A meeting is scheduled in September to discuss next steps. Dumas hopes that Indigenous families — long excluded from conversations surrounding the deaths of Indigenous children at residential schools — will be invited.”

– Zig Zag, “Unmarked graves of children from residential school found beneath Manitoba RV park.” Warrior Publications, September 1, 2018.

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“A 70-year-old grandmother has been ordered to serve seven days in
jail for blocking Kinder Morgan’s Burnaby, B.C. gates in opposition to
the Trans Mountain pipeline expansion project.

Laurie Embree, a resident of 108 Mile Ranch located more than 400
kilometres north of Burnaby, learned of her sentencing Tuesday. She’s
the first of nine activists facing jail time following their arrests in
June.

In her statement to the court before sentencing, Embree said there
have been “many times when our laws have supported injustices,”
including slavery, child labour and the apprehension of Indigenous
children.

“I truly believe that when we have laws that support injustices, it
is the duty of all good men and women to stand up and challenge those
laws,” she said, according to a press release.

Jean Swanson, an Order of Canada recipient and Vancouver City Council
candidate, was also arrested for blocking the gates of Kinder Morgan’s
Westridge Marine Terminal on June 30. She’s also facing up to seven days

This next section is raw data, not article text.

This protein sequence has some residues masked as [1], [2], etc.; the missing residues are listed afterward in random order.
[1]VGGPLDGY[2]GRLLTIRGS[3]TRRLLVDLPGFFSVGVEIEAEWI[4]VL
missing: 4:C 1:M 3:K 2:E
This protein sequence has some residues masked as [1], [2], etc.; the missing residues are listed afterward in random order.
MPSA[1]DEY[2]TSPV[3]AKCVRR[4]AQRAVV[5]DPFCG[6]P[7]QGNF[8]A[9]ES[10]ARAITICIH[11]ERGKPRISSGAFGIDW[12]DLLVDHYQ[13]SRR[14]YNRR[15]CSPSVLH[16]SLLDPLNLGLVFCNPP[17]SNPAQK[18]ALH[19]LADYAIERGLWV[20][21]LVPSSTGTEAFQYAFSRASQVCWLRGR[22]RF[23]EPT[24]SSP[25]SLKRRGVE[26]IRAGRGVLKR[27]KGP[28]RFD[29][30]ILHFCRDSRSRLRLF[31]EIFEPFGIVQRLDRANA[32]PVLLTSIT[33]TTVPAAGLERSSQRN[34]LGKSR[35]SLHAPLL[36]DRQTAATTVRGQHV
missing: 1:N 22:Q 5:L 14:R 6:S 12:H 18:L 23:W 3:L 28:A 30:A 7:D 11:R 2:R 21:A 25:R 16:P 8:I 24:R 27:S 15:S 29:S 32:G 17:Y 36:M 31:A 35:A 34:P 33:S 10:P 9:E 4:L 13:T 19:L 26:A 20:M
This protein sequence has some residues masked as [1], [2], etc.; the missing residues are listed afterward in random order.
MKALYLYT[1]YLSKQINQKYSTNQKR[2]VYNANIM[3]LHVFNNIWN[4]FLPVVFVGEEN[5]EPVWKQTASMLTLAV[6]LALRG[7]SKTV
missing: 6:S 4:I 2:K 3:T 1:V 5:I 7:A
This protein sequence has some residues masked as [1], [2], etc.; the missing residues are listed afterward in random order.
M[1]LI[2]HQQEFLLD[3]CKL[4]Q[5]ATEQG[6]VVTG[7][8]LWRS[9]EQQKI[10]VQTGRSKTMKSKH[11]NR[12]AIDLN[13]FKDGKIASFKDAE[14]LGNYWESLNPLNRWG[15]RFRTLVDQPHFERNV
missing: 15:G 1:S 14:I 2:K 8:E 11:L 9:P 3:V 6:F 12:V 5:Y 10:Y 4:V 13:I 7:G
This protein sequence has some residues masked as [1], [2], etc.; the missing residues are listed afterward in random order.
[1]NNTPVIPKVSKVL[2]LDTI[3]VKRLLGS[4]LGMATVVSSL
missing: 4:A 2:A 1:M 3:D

in custody and $5,000 in fines.

“I think it’s an unjust project – not only unjust, but a dangerous project – that we’re trying to stop,” she told APTN News.
“It’s also a ridiculous expenditure of tax money to keep people who
aren’t violent or doing anything bad – who are actually doing something
good – in jail.”

Following opposition by the B.C. government and anti-pipeline
activists, Prime Minister Justin Trudeau announced the federal
government would purchase the Trans Mountain pipeline expansion project
for $4.5 billion, a transaction due to be finalized this fall. That
doesn’t include the estimated $7.4 billion cost to twin the pipeline
from Edmonton to Burnaby.

Swanson said she would rather see the Trudeau government spend that
money on clean drinking water for reserves or invested in solar and wind
energy projects.”

– “Grandmother sentenced to seven days in jail for protesting Trans Mountain pipeline expansion.” APTN News,

July 31, 2018.